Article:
• PF_FlyerPF_Flyer Pennsylvania Furnace, PAPosts: 5,859
    Not sure it's a negative, but definietly a quirk :P

    I found myself trying to put our 5-speed Altima into 6th gear as well for the first 5 months or so after we got the Versa. I'm pretty much over it now.

    Odd thing is I'ver never tried to put the Altima in reverse by going left and up or the Versa into reverse by going right and down. Funny how the brain works!

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  • snakeweaselsnakeweasel a Certified Edmunds Poster.Posts: 11,700
    someday someone is going to drop their car into reverse on the freeway and totally trash their transmission.

    Its happened before. A friend of a friend of mine (yes I have met him and he confirms he did it) accidently shifted into reverse doing around 80 on I-180.

    The sign said "No shoes, no shirt, no service", it didn't say anything about no pants.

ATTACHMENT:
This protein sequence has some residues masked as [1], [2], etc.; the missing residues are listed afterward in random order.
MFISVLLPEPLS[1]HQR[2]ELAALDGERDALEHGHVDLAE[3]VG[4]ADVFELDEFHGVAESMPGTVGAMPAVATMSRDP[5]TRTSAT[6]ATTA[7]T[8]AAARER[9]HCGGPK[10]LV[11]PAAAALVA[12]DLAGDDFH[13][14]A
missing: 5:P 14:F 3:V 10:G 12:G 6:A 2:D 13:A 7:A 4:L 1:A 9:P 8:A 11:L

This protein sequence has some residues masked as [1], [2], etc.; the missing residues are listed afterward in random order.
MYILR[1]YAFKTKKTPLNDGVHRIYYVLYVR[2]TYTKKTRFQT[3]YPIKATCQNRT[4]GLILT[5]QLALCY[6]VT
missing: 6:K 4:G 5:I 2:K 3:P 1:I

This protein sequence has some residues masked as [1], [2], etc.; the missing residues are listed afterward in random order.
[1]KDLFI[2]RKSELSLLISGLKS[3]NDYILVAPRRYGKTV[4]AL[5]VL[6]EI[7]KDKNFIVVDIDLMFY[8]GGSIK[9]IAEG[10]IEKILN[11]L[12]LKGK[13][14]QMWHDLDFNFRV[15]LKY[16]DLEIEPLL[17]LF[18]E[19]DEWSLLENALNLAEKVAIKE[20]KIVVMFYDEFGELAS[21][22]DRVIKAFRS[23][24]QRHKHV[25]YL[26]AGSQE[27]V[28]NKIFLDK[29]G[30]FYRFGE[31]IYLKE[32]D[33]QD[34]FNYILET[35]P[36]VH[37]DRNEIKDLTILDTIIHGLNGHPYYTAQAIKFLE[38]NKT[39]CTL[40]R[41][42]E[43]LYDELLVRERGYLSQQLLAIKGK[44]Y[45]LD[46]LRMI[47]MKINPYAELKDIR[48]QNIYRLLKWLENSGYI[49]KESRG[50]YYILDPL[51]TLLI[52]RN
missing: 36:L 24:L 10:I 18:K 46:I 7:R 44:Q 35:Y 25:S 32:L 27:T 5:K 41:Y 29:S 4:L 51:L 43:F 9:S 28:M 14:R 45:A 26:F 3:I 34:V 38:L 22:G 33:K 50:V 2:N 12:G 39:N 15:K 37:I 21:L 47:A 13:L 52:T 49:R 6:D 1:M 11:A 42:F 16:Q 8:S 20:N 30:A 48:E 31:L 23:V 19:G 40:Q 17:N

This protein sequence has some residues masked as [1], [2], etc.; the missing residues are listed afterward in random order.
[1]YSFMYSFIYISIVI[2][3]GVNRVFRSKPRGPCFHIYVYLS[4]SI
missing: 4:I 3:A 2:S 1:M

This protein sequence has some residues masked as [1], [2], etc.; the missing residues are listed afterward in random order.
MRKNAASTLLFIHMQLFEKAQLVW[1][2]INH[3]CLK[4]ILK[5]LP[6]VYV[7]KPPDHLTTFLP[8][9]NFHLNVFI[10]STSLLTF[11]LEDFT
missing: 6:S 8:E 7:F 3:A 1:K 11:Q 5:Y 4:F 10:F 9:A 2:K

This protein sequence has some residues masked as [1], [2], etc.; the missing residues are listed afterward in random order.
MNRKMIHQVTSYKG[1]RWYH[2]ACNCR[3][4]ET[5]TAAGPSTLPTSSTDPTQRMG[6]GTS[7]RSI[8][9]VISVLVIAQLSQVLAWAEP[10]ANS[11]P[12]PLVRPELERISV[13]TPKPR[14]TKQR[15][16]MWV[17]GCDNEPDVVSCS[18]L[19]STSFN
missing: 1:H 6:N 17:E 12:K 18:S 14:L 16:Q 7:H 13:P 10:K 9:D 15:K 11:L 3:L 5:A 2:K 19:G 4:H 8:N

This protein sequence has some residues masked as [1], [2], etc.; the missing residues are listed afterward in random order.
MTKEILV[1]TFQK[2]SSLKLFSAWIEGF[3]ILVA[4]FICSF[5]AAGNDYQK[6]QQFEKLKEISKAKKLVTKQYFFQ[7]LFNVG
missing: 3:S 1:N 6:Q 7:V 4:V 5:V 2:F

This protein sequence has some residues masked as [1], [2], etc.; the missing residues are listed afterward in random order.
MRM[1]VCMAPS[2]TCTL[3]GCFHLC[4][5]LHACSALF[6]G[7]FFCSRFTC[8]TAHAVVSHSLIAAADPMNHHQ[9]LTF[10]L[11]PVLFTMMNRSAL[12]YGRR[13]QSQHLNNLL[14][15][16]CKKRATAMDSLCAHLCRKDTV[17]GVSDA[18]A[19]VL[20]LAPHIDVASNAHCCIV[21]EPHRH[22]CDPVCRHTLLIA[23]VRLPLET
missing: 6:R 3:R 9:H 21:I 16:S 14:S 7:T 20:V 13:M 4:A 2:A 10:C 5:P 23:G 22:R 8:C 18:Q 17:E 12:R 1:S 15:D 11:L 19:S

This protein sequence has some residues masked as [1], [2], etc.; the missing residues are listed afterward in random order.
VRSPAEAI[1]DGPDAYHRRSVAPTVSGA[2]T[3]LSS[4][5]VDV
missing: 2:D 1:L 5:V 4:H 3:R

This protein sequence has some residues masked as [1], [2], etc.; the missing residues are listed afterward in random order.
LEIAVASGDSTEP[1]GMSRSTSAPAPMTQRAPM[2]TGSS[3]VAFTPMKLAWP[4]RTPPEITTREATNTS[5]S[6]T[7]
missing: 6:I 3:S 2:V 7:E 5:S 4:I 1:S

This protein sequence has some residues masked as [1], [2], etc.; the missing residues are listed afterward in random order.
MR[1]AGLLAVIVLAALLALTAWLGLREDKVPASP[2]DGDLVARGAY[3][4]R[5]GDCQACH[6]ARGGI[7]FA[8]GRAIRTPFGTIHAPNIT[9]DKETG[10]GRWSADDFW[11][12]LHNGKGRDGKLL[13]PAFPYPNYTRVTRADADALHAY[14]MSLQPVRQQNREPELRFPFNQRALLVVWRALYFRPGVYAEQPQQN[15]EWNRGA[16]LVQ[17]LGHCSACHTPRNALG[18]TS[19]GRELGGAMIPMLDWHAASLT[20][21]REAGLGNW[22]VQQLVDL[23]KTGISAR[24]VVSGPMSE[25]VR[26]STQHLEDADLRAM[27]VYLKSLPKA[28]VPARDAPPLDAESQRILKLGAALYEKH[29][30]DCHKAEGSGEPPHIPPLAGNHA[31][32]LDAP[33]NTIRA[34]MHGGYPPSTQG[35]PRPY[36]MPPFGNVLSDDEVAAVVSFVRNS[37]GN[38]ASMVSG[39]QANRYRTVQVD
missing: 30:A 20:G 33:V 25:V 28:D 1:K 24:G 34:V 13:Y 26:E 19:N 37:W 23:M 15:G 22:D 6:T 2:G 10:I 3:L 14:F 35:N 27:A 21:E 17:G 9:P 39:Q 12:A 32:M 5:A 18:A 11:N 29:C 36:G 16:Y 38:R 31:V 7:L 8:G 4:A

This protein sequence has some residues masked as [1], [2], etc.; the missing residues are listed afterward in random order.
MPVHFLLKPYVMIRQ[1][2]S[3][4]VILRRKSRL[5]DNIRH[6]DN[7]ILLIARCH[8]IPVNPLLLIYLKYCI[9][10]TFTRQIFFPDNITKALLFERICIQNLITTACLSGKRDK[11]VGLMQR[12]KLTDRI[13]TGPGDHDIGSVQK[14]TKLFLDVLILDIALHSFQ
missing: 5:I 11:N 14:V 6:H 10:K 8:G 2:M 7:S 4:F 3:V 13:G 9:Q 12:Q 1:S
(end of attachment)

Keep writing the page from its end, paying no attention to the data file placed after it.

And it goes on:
• PF_FlyerPF_Flyer Pennsylvania Furnace, PAPosts: 5,859
    But I'll tell you, the Altima lets me know in no uncertain terms that I'm about to make a HUGE mistake if I try to find 6th gear.

    I can't imagine blindly slamming it into reverse.

    I'm finally used to my gas filler cap being on the passenger side too ;)

    It's not a defect, just the way it is!

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  • jd10013jd10013 Posts: 779
    It would be very hard. most cars have a "lock" where they won't let you go from a forward gear directly into reverse. I'm not sure if you could do it even if you were trying to.
  • snakeweaselsnakeweasel a Certified Edmunds Poster.Posts: 11,700